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Summer Scholars

Eye Tracking (Rising 9th-12th)

Tentative Topical Outline

The course is roughly divided into 4 sections, covering eye-tracking technology and applications,

experimental design, signal processing, and an introduction into the human visual system.

Part 1 Eye Tracking Applications and Systems

o Psychophysics, human factors, advertising, displays

o Early and current eye tracker experiments

Part 2 Experimental Issues

o Experimental design

o Data analysis and interpretation

o Stimulus creation/selection

Part 3 Technical Considerations

o System design, hardware, software

o ystem calibrating

o Data collection

Part 4 Introduction to the Human Visual System (HVS)

o Eye movements

o Visual perception

o Neurological substrate of the HVS

Course Objectives & Outcomes

Design, conduct, and completion of a human-subjects experiment, including technical paper and conference-like presentation. Describe the dynamic aspects of the Human Visual System, with emphasis on eye movements.

CU Summer Scholars

Learning Outcomes

(a) Categorize human eye movements (fixations, saccades, smooth pursuits), visual

perception (top-down and bottom-up), visual pathways (parvo- and magno-cellular), and

compare and contrast bottom-up and top-down vision.

(b) Demonstrate operation of an eye tracker, collect, and visualize data.

(c) Design, implement, and evaluate a human-subjects experiment that uses an eye tracker.

(i) Apply current techniques, skills, and tools necessary for analysis of experimental data (e.g., with a statistics package).

(j) Read and recognize sections of peer-reviewed Computer Science research papers (e.g., SIGCHI).




Course Delivery Method & Laboratory Content

This is a lab course. Using the eye tracking system, design and run a simple experiment. Choice of experimental application (e.g., visual perception, subject performance, etc.) will depend on the students' interest. Suggested experiments:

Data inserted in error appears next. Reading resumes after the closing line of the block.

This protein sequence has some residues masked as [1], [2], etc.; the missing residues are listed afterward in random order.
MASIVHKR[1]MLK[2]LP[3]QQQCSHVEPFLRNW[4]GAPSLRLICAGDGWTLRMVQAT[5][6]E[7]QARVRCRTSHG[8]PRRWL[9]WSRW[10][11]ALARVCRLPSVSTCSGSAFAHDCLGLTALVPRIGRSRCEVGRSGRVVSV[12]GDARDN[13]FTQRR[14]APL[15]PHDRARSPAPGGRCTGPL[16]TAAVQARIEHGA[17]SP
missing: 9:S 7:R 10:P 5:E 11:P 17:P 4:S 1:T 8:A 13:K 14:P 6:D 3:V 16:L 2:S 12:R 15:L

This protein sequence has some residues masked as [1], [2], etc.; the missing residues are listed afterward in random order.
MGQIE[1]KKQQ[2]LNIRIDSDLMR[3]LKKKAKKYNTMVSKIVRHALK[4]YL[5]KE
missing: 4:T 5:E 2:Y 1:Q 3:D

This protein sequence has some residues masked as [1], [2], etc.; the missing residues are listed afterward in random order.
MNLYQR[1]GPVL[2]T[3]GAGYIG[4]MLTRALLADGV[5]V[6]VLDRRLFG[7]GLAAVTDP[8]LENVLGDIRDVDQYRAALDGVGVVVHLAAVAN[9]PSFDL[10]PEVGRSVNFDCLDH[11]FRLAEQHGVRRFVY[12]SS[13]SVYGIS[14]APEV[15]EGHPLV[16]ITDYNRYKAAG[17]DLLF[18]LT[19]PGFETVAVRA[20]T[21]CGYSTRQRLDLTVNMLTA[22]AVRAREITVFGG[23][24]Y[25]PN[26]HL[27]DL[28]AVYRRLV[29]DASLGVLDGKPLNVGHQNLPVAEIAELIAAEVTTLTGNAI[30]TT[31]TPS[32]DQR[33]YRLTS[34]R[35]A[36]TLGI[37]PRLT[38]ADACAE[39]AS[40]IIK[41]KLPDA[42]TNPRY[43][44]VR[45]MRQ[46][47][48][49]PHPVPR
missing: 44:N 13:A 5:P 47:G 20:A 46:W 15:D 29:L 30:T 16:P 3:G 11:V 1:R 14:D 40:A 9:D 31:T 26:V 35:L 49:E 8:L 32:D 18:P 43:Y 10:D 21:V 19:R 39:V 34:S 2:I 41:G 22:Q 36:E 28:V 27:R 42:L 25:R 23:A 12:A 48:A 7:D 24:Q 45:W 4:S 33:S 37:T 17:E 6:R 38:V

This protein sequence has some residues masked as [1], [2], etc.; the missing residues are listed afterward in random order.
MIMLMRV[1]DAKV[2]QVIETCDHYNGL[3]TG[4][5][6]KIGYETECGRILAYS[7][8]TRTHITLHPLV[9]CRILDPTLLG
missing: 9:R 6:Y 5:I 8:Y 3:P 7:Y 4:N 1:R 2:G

• perception of digital imagery (e.g., peripheral degradation)
  • subject performance in various situations (e.g., cognitive load, competence in training)
  • retention of informational content (e.g., reading, advertising)
  • non-command human-computer interface (e.g., “gaze pointer” instead of mouse)

Experimental results will be subjectively evaluated by the course instructor on the quality of (1) accuracy of data, (2) generalizability of results, and (3) informative content of experiment.

Enrollment permitting, students should organize themselves into teams drawing on their interdisciplinary strengths, e.g., 2- to 3-member.

Course Leaders:

Andrew Duchowski

Justyna Garnier

Dr. Duchowski is a professor of Computer Science at Clemson University. He received his baccalaureate (1990) from Simon Fraser University, Burnaby, Canada, and doctorate (1997) from Texas A&M University, College Station, TX, both in Computer Science. His research and teaching interests include visual attention and perception, eye tracking, computer vision, and computer graphics. He is a noted research leader in the field of eye tracking, having produced a corpus of papers and a monograph related to eye tracking research, and has delivered courses and seminars on the subject at international conferences. He maintains the eyeCU, Clemson's eye tracking laboratory, and teaches a regular course on eye tracking methodology attracting students from a variety of disciplines across campus.

Justyna Garnier is a neuro-cognitive psychologist and holds her doctorate from SWPS University in Warsaw. She also holds a BA in Management from University of Warsaw. Prior to joining the doctoral program, she worked as account executive at Eyetracking Solutions, the official Polish agent for Tobii Pro, a global leader in eye tracking technology for academic and commercial research. She has a background in eye tracking technology and research methodologies for business consultancies. Justyna’s academic research interests focus on psychophysiological correlates of the decision-making process and factors that modulate it. She started collaboration with Prof. Duchowski in 2017. As a result, they investigated the use of microsaccades (micro eye movements) to estimate the cognitive load of a visual search task.